Hundreds of thousands of people worldwide rallied for the People’s Climate March on April 29, but the mood was bleaker than the First People’s Climate March in New York City in 2014.
In September 2014, nearly half a million people crammed the avenues of New York for the first march to urge nations of the world to take bold action on global warming. It was the eve of the UN Climate Summit and PRI’s Living on Earth team was there. At the intersection of 46th Street and Sixth Avenue the atmosphere was joyful, almost like a carnival parade.
The organizers wanted a “big tent,” because what happens to the climate affects everybody. More than 50,000 students marched. Over 1,500 different organizations were there — a strong labor contingent, including many from the National Domestic Workers Alliance, brandishing brooms and mops. There were anti-nuclear campaigners, Veterans for Peace, many different faith groups and Native Americans. Britney Anster represented the Haliwa-Saponi nation of Hollister, North Carolina.
“It’s important because we are nature,” Anster said. “We are the air, the Earth — not just indigenous people, but all people. We share this communal Earth, and we’re here fighting for climate justice, not just for us, but for all people, especially our future generations.”
Native Americans and Canadian First Nations were leading the march, along with some of the other communities most affected by global warming — island nations and people on the front lines who’ve already experienced weather extremes; people like Kathy Sykes from Jackson, Mississippi.
“I’m here because we as a people have to come together to do something about climate change,” Sykes said. “Mississippi has seen the brunt of it with Hurricane Katrina. We still have not recovered. We’ve had a big oil spill in the Gulf Coast. It is terrible. So we’re here fighting, trying to do whatever we can to draw attention to the need to stop climate change and save our world.”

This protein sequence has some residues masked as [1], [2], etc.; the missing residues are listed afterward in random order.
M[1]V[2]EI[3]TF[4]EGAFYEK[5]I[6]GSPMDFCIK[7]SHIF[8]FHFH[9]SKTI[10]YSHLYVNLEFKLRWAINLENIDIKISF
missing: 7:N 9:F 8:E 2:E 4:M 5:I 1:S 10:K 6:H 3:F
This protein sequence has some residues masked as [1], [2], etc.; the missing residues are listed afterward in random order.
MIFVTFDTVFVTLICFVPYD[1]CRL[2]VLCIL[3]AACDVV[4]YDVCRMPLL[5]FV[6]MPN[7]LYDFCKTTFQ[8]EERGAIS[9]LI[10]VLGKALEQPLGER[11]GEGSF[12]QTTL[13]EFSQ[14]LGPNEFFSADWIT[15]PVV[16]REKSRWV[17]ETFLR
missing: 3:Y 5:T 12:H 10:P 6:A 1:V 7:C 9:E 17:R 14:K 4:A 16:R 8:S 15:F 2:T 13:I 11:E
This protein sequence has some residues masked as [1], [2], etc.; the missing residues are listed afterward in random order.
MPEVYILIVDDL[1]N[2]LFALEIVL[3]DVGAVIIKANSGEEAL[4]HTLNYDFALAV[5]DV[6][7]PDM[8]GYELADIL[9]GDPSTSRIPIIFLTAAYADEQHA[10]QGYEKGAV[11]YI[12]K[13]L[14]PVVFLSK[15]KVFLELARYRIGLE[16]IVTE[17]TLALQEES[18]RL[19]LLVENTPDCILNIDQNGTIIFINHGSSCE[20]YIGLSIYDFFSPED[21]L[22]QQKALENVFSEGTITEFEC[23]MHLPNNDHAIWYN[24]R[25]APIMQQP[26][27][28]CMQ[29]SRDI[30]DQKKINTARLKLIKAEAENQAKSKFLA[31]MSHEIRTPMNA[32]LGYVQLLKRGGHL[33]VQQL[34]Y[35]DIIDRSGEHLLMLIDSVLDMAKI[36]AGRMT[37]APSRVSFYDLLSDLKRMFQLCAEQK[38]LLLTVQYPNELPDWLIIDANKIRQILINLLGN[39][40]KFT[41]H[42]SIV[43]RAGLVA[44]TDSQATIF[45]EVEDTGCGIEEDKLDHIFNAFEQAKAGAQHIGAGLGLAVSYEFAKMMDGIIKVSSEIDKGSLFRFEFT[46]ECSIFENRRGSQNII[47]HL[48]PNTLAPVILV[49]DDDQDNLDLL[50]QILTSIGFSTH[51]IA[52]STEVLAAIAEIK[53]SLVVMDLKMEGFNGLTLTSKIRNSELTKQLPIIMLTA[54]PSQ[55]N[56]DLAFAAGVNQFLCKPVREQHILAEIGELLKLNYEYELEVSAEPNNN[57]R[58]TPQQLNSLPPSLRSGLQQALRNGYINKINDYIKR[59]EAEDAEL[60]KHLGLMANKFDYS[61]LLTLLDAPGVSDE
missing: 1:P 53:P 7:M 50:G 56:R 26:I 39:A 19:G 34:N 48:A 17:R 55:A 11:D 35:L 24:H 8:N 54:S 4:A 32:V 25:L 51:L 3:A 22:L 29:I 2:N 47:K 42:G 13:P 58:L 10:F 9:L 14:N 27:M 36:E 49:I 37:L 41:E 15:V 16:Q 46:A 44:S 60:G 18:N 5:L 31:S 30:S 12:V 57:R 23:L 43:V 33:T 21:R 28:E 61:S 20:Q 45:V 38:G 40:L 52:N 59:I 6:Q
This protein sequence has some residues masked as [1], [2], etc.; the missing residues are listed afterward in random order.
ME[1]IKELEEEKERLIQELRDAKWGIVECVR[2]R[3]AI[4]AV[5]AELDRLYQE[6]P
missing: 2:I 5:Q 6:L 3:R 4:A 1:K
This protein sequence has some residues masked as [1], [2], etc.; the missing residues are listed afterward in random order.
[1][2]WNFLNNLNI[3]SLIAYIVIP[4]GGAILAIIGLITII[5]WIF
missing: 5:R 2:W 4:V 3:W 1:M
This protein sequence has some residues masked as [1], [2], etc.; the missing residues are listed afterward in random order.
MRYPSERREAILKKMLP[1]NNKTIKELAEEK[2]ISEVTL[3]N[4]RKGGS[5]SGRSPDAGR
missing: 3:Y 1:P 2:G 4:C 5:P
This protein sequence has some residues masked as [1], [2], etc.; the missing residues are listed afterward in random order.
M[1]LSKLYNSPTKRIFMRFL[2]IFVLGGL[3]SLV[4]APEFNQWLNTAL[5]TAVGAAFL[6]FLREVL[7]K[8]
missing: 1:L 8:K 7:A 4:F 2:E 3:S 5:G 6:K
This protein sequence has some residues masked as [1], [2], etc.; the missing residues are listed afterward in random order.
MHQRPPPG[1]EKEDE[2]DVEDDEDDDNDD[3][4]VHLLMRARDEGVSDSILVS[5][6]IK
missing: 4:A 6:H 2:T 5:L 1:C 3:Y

It seemed the nations were listening. The size and determination of the People’s March helped spur the momentum toward the crucial UN Climate Conference of Parties, COP 21, in Paris in December 2015. Urgency, diplomacy and arm-twisting all helped persuade nearly 200 countries to sign onto the final Paris Agreement.
“This is a tremendous victory for all of our citizens, not for any one country or any one bloc, but for everybody here who has worked so hard to bring us across the finish line,” said then-Secretary of State John Kerry when the agreement was signed. “It’s a victory for all of the planet and for future generations.”
His optimism was shared by the climate change commissioner for the European Union, Miguel Arias Cañete.
“With this agreement, we're going to stop global warming below the 2 degrees or 1.5 degrees,” Cañete said. “Without it, the temperature will be increasing year by year: Now, we are on a pathway to 3 degrees. But if we raise the level of ambition over time, we will be able to stop global warming below 2 degrees, and that's what the world needs.”
But now, in 2017, the level of ambition to tackle the threat of global warming — or even to accept scientific consensus about it — seems to have evaporated in Washington. A year after some 200 countries signed the landmark Paris climate agreement, the Trump administration has indicated it might pull the US out of the accord.
It was partly disappointment at new administration policies, and an increasing sense of the dangers of inaction that brought thousands back onto the streets in 370 communities in the US and across the world for another People’s Climate March on April 29.
“We are here because there is no planet B. There’s no backup plan if we ruin this Earth that we have,” said Rev. Mariama White-Hammond at the rally in Boston. “No matter how many divisions there are across lines of race, religion, class, gender expression, immigration status — no matter how many divisions — we are bound together on this, one planet.”
Health workers, vegans, faith groups, teachers, students and activists for employment and climate justice joined worried citizens to rally for an end to fossil fuels and to raise the alarm about climate-related hazards that affect Boston and many coastal cities. There were fiery speeches and music, but overall a bleaker mood than the First People’s Climate March.
“That [first] march was just incredible. It was such an upswell of energy for the climate movement,” said one marcher. “Now, there’s more of a fear that things won’t be heard, even though we’re speaking. But there’s more of a need even now, I think, than in 2014. There’s more of a sense that we’re up against something really big.”
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